The west coast and national defense have been closely linked for more than a century. Ports in San Diego, Los Angeles and Long Beach have all contributed to a strong military presence, and thus, jobs in the defense industry. Having survived the cutbacks of the 1990s, the defense industry is headed back up, with steady growth since 2001. For security-cleared job seekers, going west can mean going successfully into a second career.

San Diego, CA

If you want to live within the largest concentration of military facilities and defense industries in the world, this may be the place, according to the most recent numbers compiled by the San Diego Regional Chamber of Commerce. The county comes in first in defense spending, with $24 billion in direct and indirect economic impact.

“There are 142,000 jobs in the defense industry here,” said Scott Alevy, vice president, public policy for the chamber. “In all, 291,000 jobs are impacted by the industry. The future looks good.”

So who’s here? It might be better to ask who isn’t. Some 80 military facilities are based in the San Diego County region. Despite BRAC closures throughout the 1990s, this area has remained stable, new jobs are continually being added to the workforce, and another boon came with the arrival of the Navy Space and Warfare Systems Command (SPAWAR). Given its strategic geography, the region has remained militarily strong, and thus, large defense employers are here to stay.

National Steel and Shipbuilding Company, parented by General Dynamics, is the largest shipyard on the west coast. SAIC, a systems integration and technology contractor with more than a dozen facilities throughout San Diego County is also headquartered here. Northrop Grumman employs more than 4,000 workers, and BAE Systems Inc., another 3,000. In addition, Lockheed Martin, NASSCO, Cubic Corporation, L-3 Communications Inc., and ViaSat are among numerous other contractors that continue to provide great opportunities for security-cleared personnel.

One in every five San Diego residents is either active duty military or working in the defense industry – that’s 20 percent of the population. Current figures show close to 149,000 men and women in uniform stationed here.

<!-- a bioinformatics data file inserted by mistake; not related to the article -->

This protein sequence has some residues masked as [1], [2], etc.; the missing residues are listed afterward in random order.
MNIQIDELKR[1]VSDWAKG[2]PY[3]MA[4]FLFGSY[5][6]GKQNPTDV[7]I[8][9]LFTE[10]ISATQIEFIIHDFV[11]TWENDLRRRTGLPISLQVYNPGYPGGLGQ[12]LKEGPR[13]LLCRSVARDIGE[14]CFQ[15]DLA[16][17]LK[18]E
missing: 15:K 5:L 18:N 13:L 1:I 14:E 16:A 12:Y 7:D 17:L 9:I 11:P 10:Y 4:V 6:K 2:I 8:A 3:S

The cost of living is high, with a median home price of $530,000. But according to Alevy, living in San Diego is like living in paradise.

“Millions of people come here to vacation every year and we get to do that every day,” he said. “We have a comfortably diverse community.”

Los Angeles, CA

The region surrounding Los Angeles has had its ups and downs. It peaked in the mid 1980’s, with close to 300,000 defense industry jobs. But cutbacks in military spending and BRAC closures over the next decade hit the defense job market hard, particularly in the areas of jet fighter and military aircraft programs. According to the Los Angeles Economic Development Corps., some 200,000 defense industry jobs were lost, and Northrop Grumman, Lockheed Martin and Rockwell International all faced a downturn. Now things are looking up.

Defense spending has been soaring in the L.A. region since 2001. According to the Department of the Navy, realignments and other initiatives have created close to 93,000 civilian jobs with more to come. In the aerospace industry, opportunities continue to open up at companies like Lockheed Martin, the prime contractor for the F/A 22 Raptor and F-35 programs. Northrop Grumman is now working in almost every area of defense, particularly in satellite and space laser programs. Small to mid sized firms are also doing well, providing related support services such as parts, metals and paints.

A big change in the employment picture is in the area of research and development. The Jet Propulsion Laboratory operated by Cal-Tech, and Aerospace Corp. are both dominant in R&D contracts, as is the Space and Missile Systems Center at Los Angeles AFB. In the surrounding areas like Redondo Beach and El Segundo, Boeing, Raytheon, and Northrop Grumman are working on aerospace and telecommunications, while Edwards AFB is working on R&D projects such as Boeing’s Phantom Works, Lockheed’s Skunkworks and NASA’s advanced flight research.

Evan Lesser, Co-founder and Director of, is seeing a dramatic increase in the number of opportunities for security-cleared veterans eyeing civilian careers.

“The availability of aerospace and engineering jobs in California, specifically in the greater Los Angeles region, have increased by 110 percent on in the past 12 months,” he said. “Large contract wins by leading employers have fueled an already hot job market. Los Angeles is the aerospace hotbed of the West, similar to Huntsville’s prominence to the East.”

The greater Los Angeles area now has a population of almost 18 million people. With the draw of the entertainment industry and a Mediterranean climate, L.A. brings in an additional 25 million visitors each year. It is now the second largest metropolitan region in the nation, with a median income of around $50,000 and housing prices that range from an average of $328,000 in Los Angeles, to much higher priced homes in outlying neighborhoods.

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Tranette Ledford is a writer and owner of Ledford, LLC, which provides writing, editorial and public relations consulting for defense, military and private sector businesses. You can contact her at: